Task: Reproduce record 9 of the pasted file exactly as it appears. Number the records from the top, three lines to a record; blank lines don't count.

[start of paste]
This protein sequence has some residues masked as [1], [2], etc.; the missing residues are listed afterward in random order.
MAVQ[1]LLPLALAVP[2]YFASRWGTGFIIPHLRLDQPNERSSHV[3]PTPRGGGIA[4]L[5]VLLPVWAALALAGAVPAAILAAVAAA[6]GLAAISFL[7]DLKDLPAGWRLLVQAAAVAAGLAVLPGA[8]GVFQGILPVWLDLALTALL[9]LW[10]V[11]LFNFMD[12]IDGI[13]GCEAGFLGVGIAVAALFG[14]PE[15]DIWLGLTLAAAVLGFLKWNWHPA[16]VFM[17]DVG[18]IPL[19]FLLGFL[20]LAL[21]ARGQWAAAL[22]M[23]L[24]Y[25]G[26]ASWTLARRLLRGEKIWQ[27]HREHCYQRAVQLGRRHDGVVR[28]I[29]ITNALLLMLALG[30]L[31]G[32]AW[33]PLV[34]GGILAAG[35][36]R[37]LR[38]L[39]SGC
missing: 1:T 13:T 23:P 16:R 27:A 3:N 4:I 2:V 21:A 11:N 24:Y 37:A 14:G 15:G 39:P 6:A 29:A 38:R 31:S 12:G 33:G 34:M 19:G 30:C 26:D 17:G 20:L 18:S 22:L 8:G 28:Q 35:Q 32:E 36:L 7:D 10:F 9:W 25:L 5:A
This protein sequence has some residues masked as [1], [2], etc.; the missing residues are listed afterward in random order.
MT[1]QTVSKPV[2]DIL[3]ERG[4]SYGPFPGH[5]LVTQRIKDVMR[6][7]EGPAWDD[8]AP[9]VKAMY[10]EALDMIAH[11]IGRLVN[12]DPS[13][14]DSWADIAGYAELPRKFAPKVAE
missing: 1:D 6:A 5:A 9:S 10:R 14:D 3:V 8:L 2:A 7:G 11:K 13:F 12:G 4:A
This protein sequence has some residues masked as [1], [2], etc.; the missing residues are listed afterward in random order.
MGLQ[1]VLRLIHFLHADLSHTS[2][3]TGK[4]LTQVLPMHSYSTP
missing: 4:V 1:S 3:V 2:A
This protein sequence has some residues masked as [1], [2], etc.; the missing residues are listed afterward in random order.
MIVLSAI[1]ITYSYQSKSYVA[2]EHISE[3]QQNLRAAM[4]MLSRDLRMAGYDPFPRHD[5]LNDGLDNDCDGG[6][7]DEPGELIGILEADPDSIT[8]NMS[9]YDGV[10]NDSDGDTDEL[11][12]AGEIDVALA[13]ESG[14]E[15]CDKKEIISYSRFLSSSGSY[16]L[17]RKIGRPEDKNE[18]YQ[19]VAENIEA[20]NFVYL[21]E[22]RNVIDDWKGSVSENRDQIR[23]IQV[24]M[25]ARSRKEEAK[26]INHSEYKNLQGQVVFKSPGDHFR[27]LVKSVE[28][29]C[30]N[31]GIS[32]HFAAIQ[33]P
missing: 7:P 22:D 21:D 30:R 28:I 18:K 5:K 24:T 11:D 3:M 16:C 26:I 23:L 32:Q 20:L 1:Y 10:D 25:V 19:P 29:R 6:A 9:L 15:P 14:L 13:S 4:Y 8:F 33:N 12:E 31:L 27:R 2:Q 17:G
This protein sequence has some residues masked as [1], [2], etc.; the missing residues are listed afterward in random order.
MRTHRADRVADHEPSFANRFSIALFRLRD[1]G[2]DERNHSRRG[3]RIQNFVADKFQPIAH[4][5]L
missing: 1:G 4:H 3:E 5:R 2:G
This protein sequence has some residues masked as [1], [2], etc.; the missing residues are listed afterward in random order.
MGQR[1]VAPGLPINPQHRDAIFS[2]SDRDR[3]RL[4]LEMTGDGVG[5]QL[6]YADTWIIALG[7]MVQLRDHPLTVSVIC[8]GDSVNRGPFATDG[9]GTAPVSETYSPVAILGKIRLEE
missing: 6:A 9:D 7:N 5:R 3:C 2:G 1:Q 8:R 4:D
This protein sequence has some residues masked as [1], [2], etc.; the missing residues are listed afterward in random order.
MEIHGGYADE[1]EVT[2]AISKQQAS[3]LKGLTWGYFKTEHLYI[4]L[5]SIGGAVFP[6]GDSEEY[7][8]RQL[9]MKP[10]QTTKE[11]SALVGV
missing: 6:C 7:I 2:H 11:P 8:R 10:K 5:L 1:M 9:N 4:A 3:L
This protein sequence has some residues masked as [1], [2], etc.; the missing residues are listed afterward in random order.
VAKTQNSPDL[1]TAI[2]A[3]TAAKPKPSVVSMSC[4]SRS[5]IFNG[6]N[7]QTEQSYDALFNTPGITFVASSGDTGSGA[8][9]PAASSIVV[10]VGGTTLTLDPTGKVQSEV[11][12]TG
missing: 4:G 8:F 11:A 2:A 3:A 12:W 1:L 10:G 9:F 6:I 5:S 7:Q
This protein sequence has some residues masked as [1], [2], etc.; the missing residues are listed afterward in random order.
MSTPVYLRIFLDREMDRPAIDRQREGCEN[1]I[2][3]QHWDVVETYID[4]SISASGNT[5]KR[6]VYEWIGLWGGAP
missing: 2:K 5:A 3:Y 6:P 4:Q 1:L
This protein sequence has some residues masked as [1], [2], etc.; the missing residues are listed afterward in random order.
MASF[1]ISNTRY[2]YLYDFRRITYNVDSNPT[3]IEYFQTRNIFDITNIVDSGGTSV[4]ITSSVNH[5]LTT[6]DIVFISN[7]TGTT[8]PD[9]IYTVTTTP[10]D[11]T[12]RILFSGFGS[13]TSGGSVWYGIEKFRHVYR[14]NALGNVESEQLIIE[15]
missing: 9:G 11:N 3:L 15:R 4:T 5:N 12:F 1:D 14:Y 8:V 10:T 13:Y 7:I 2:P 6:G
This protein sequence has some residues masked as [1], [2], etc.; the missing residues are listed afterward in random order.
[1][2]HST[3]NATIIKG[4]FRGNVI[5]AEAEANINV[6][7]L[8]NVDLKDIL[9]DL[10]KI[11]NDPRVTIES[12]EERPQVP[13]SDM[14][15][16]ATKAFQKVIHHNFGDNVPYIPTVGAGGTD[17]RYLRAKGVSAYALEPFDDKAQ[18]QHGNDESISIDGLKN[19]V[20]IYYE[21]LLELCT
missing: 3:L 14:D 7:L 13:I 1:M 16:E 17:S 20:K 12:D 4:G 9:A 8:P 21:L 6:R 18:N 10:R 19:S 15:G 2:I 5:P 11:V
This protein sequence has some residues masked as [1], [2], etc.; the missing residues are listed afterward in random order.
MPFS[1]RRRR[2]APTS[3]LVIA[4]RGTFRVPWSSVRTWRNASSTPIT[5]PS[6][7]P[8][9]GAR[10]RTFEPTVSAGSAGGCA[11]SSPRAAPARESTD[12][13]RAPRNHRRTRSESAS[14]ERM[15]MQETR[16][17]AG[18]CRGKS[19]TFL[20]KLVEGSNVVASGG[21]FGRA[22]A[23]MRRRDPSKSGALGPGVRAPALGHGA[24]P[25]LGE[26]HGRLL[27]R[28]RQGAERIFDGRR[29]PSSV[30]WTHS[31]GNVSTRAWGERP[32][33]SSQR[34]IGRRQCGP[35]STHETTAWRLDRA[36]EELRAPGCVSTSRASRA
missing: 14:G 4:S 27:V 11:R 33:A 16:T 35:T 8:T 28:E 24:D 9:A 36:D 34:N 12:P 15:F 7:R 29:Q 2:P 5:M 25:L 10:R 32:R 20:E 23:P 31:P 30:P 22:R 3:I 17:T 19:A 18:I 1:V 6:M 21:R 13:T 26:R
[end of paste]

This protein sequence has some residues masked as [1], [2], etc.; the missing residues are listed afterward in random order.
MSTPVYLRIFLDREMDRPAIDRQREGCEN[1]I[2][3]QHWDVVETYID[4]SISASGNT[5]KR[6]VYEWIGLWGGAP
missing: 2:K 5:A 3:Y 6:P 4:Q 1:L